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J Laryngol Otol. 2013 Aug;127(8):788-93. doi: 10.1017/S0022215113001412. Epub 2013 Jul 9.

Detection of circulating tumour cells with the CellSearch system in patients with advanced-stage head and neck cancer: preliminary results.

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1
Department of Otolaryngology-Head and Neck Surgery, Beijing Tongren Hospital, and Key Laboratory of Otolaryngology-Head and Neck Surgery, Ministry of Education, at Capital Medical University, Beijing, People's Republic of China.

Abstract

OBJECTIVE:

To assess the feasibility and clinical value of using the CellSearch system to detect circulating tumour cells in patients with advanced-stage head and neck squamous cell carcinoma.

METHODS:

Circulating tumour cells were isolated and counted via positive selection utilising magnetically labelled anti-epithelial cell adhesion molecule and immunocytochemical staining for cytokeratin. The correlation between circulating tumour cell presence and clinical features was evaluated in nine patients newly diagnosed with advanced-stage (stage III or IV) head and neck squamous cell carcinoma.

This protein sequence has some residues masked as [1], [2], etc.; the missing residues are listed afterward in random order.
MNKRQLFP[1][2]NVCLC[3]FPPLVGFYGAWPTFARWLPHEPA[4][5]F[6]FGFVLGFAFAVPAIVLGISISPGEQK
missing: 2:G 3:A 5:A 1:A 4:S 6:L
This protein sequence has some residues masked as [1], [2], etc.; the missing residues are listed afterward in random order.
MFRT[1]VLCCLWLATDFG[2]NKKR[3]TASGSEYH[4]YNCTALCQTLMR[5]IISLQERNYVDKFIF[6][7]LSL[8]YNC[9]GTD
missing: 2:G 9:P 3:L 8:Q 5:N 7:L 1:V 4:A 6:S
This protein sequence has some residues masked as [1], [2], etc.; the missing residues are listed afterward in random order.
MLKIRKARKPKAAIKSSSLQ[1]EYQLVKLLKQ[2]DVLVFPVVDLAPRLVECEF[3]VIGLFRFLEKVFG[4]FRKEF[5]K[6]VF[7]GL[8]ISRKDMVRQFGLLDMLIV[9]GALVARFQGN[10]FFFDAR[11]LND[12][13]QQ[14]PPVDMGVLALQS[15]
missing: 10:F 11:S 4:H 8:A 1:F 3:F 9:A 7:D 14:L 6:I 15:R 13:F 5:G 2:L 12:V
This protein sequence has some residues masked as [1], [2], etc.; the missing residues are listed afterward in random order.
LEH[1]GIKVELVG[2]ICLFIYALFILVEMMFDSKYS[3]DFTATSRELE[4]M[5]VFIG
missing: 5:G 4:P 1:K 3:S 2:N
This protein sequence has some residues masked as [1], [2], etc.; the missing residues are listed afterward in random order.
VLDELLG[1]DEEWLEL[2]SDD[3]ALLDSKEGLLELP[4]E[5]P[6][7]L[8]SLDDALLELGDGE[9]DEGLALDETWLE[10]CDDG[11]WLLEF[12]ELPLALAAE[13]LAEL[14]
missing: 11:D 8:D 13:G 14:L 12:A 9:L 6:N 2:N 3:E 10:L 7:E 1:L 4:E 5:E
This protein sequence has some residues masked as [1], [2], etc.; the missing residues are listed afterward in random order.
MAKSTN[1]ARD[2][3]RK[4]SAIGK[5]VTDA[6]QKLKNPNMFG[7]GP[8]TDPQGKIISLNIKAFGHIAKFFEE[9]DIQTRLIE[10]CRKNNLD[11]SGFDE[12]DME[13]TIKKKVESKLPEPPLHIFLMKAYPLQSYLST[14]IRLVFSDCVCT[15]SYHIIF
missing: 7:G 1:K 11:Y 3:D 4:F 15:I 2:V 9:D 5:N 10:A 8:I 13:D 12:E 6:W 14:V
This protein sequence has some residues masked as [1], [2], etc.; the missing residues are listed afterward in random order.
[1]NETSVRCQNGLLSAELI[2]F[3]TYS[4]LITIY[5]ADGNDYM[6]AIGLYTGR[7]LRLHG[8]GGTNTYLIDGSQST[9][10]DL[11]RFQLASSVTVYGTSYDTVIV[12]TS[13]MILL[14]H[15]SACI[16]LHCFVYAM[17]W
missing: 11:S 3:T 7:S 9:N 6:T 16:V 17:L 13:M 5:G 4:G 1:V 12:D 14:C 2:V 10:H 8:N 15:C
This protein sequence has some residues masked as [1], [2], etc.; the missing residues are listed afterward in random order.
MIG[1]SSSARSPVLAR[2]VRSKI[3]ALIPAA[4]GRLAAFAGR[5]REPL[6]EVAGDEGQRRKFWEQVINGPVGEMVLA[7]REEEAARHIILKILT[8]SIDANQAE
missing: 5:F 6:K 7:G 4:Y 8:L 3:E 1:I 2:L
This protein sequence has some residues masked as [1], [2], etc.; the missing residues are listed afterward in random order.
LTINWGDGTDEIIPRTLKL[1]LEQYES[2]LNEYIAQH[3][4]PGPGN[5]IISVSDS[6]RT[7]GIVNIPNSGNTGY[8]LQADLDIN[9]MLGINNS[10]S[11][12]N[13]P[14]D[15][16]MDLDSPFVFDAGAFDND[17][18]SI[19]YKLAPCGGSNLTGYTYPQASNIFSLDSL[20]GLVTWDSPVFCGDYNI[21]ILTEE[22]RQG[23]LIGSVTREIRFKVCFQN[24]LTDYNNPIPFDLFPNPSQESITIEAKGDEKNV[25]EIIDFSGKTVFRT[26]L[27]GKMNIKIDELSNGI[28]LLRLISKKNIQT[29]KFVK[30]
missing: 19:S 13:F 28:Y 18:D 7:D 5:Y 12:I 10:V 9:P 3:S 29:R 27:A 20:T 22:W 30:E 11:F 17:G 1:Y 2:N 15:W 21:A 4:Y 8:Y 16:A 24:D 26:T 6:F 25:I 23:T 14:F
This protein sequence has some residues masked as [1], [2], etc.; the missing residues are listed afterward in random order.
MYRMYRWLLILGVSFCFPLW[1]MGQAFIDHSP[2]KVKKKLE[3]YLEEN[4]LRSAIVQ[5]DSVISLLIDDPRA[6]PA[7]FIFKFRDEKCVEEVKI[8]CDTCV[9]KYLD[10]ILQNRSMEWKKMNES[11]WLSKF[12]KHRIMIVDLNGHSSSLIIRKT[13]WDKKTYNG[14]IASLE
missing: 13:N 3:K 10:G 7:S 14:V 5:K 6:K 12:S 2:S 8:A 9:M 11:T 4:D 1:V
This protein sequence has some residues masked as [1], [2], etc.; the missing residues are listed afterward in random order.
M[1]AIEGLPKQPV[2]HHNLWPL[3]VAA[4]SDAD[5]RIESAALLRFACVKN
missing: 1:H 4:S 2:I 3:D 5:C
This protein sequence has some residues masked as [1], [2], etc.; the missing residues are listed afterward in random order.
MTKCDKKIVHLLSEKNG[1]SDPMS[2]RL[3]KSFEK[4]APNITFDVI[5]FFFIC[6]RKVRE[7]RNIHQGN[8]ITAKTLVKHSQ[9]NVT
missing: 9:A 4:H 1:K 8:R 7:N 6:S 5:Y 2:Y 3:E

RESULTS:

Circulating tumour cells were detected in three of the nine patients (33 per cent). Circulating tumour cell positivity was more prevalent in node stage 2 to 3 patients (3 of 5, 60 per cent) than node stage 0 to 1 patients (0 of 4, 0 per cent). Recurrent or progressive disease was observed in only one of the six patients (17 per cent) without circulating tumour cells, compared with two of the three patients (67 per cent) with circulating tumour cells.

CONCLUSION:

In this preliminary study, circulating tumour cells were successfully isolated in patients with advanced-stage head and neck squamous cell carcinoma, using the CellSearch system. Further investigation is needed to evaluate the prognostic significance of circulating tumour cells.

PMID:
23835309
DOI:
10.1017/S0022215113001412
[Indexed for MEDLINE]
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